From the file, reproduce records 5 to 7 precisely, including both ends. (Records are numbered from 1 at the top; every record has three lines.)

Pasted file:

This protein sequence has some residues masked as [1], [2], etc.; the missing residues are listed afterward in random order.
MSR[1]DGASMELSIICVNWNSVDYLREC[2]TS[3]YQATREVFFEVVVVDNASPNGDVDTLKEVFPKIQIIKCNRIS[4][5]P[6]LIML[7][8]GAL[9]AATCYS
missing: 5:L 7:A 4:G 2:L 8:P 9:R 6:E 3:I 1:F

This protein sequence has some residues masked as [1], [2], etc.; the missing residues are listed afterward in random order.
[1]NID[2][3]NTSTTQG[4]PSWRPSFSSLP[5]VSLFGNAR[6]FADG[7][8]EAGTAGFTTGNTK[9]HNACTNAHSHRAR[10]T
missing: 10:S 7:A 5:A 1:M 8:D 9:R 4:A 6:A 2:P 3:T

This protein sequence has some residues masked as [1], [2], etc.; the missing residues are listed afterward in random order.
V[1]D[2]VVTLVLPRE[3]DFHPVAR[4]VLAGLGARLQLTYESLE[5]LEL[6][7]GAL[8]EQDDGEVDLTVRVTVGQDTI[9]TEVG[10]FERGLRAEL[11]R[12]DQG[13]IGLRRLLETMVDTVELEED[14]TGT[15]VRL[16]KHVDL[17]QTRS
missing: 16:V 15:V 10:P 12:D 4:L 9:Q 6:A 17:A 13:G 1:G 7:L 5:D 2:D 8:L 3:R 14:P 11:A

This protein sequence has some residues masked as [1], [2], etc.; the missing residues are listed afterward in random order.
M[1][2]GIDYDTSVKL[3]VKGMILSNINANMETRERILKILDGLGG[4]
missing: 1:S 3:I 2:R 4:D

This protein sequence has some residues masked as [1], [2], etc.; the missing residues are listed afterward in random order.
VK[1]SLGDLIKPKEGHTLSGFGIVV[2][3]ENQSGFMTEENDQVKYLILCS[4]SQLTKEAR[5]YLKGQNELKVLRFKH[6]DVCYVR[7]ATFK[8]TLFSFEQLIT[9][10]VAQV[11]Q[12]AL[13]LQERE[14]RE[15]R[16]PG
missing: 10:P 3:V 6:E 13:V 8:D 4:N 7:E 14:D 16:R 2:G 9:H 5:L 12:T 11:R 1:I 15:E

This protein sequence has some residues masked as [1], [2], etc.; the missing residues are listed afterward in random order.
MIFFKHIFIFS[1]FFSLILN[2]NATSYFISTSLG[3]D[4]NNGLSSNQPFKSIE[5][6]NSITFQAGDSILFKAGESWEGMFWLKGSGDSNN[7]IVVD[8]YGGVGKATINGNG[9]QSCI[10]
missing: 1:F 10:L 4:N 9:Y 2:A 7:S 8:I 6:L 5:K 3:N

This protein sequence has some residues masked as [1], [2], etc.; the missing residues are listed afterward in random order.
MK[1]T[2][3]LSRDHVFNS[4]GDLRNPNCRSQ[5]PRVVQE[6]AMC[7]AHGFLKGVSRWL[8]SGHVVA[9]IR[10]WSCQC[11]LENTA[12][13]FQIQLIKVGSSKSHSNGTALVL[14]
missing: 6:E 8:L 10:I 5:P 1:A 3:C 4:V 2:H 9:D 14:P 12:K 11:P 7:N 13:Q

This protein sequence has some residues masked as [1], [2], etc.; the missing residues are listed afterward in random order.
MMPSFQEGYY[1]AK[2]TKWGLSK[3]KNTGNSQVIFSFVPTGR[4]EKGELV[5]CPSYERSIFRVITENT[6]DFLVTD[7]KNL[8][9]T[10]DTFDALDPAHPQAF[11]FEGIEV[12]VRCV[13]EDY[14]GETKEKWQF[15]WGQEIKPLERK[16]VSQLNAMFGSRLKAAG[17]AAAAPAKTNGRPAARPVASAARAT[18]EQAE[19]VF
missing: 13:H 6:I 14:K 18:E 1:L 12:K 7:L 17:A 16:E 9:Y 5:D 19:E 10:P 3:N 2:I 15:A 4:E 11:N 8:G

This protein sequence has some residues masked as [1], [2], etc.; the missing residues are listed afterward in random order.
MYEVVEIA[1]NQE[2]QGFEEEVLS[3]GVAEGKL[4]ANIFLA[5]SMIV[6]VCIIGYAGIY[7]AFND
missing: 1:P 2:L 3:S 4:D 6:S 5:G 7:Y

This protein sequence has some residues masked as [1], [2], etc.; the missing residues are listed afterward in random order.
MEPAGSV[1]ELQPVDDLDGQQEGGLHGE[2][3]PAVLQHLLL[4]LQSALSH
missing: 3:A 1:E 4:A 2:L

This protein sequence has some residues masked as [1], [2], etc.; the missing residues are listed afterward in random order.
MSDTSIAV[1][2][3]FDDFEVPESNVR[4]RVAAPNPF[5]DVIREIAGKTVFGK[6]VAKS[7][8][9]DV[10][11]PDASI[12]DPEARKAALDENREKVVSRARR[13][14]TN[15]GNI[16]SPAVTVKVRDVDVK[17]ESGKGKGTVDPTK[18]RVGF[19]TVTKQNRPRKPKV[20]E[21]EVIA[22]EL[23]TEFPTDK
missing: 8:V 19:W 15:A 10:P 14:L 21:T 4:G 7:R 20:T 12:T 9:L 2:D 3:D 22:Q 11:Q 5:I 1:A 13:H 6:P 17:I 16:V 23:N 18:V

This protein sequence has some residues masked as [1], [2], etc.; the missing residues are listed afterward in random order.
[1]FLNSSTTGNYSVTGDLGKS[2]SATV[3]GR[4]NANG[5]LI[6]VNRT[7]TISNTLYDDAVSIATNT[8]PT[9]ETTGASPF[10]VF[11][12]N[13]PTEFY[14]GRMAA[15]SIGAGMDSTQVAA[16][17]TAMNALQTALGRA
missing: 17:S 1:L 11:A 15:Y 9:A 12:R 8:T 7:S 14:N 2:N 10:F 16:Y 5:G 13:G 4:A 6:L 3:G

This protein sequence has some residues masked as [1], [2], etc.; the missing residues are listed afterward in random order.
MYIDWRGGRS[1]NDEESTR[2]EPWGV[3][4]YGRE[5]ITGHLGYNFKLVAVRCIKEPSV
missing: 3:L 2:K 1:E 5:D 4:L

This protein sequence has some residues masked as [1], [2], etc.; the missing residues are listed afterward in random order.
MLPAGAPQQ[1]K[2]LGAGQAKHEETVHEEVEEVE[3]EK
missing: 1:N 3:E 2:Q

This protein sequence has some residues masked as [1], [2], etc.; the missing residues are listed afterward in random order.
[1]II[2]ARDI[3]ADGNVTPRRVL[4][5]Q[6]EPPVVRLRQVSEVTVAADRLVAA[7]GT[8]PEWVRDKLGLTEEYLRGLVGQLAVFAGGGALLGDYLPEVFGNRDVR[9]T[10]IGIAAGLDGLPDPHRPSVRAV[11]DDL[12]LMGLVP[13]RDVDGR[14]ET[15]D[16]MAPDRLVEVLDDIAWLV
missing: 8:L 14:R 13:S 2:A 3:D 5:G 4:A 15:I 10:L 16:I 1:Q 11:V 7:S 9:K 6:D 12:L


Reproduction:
This protein sequence has some residues masked as [1], [2], etc.; the missing residues are listed afterward in random order.
VK[1]SLGDLIKPKEGHTLSGFGIVV[2][3]ENQSGFMTEENDQVKYLILCS[4]SQLTKEAR[5]YLKGQNELKVLRFKH[6]DVCYVR[7]ATFK[8]TLFSFEQLIT[9][10]VAQV[11]Q[12]AL[13]LQERE[14]RE[15]R[16]PG
missing: 10:P 3:V 6:E 13:V 8:D 4:N 7:E 14:D 16:R 2:G 9:H 5:L 12:T 11:R 1:I 15:E

This protein sequence has some residues masked as [1], [2], etc.; the missing residues are listed afterward in random order.
MIFFKHIFIFS[1]FFSLILN[2]NATSYFISTSLG[3]D[4]NNGLSSNQPFKSIE[5][6]NSITFQAGDSILFKAGESWEGMFWLKGSGDSNN[7]IVVD[8]YGGVGKATINGNG[9]QSCI[10]
missing: 1:F 10:L 4:N 9:Y 2:A 7:S 8:I 6:L 5:K 3:N

This protein sequence has some residues masked as [1], [2], etc.; the missing residues are listed afterward in random order.
MK[1]T[2][3]LSRDHVFNS[4]GDLRNPNCRSQ[5]PRVVQE[6]AMC[7]AHGFLKGVSRWL[8]SGHVVA[9]IR[10]WSCQC[11]LENTA[12][13]FQIQLIKVGSSKSHSNGTALVL[14]
missing: 6:E 8:L 10:I 5:P 1:A 3:C 4:V 2:H 9:D 14:P 12:K 11:P 7:N 13:Q